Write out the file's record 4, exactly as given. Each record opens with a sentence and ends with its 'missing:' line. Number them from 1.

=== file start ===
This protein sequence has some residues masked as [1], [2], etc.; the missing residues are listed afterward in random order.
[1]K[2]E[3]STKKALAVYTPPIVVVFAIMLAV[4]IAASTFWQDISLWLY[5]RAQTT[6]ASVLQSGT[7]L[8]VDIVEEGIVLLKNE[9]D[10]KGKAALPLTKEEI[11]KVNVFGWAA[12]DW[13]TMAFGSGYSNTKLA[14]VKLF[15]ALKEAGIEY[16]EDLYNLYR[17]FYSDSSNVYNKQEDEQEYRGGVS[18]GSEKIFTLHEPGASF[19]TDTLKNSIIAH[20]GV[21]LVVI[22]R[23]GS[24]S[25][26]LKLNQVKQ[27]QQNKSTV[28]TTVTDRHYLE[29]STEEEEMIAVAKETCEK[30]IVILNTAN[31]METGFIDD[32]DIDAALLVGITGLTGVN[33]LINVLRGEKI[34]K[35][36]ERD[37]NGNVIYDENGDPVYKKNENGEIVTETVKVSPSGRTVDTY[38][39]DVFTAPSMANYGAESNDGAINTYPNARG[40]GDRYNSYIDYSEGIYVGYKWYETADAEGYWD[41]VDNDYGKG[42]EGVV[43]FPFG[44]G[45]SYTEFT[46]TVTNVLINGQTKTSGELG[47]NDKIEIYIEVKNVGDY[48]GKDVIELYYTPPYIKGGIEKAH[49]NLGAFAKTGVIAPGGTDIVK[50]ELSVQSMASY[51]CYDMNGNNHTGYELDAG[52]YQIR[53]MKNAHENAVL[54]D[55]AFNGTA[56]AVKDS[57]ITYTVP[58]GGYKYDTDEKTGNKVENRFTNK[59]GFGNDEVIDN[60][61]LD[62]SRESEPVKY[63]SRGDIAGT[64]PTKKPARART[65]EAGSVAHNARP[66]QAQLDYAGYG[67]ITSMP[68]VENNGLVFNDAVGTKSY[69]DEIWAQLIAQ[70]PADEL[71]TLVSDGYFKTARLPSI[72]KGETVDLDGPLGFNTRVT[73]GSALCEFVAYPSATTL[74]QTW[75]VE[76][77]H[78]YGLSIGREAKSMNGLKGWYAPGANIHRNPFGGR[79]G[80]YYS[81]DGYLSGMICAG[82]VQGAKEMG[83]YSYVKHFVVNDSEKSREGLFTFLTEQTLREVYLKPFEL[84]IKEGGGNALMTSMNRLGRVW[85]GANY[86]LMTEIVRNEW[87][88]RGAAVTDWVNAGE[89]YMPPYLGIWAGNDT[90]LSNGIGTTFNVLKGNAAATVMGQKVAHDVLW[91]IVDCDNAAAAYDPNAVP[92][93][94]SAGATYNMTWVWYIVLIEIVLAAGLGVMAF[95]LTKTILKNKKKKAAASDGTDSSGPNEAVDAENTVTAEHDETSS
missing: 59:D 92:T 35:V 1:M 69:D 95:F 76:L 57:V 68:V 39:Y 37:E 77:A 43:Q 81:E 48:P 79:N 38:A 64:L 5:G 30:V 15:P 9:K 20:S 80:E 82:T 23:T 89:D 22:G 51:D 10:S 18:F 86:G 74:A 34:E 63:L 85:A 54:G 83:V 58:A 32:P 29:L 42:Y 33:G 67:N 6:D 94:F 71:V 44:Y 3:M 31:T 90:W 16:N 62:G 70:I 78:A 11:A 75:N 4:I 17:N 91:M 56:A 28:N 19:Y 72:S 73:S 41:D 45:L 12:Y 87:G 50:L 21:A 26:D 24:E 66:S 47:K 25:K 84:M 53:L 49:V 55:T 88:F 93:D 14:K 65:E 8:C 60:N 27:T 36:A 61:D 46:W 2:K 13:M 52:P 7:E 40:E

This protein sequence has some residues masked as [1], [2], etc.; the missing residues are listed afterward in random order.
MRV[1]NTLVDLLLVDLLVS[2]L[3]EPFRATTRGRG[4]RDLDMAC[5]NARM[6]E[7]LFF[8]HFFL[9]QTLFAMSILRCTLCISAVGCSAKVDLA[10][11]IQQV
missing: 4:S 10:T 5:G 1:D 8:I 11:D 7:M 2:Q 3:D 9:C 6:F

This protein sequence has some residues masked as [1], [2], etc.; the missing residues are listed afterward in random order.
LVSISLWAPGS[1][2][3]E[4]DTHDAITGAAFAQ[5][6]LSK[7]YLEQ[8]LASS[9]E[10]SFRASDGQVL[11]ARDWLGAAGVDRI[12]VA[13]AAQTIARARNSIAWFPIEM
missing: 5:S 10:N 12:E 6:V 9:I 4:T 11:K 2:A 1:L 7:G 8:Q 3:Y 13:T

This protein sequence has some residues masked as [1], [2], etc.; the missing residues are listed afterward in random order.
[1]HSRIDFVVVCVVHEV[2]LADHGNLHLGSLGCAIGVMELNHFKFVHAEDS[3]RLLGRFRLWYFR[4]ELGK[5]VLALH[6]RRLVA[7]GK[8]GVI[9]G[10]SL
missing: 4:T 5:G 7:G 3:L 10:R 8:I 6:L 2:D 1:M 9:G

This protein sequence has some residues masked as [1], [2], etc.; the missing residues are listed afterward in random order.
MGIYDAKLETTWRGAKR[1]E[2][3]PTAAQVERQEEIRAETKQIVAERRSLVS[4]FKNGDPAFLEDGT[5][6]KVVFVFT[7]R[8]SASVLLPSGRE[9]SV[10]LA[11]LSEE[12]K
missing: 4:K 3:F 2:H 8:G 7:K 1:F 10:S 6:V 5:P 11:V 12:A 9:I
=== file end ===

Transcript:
This protein sequence has some residues masked as [1], [2], etc.; the missing residues are listed afterward in random order.
[1]HSRIDFVVVCVVHEV[2]LADHGNLHLGSLGCAIGVMELNHFKFVHAEDS[3]RLLGRFRLWYFR[4]ELGK[5]VLALH[6]RRLVA[7]GK[8]GVI[9]G[10]SL
missing: 4:T 5:G 7:G 3:L 10:R 8:I 6:L 2:D 1:M 9:G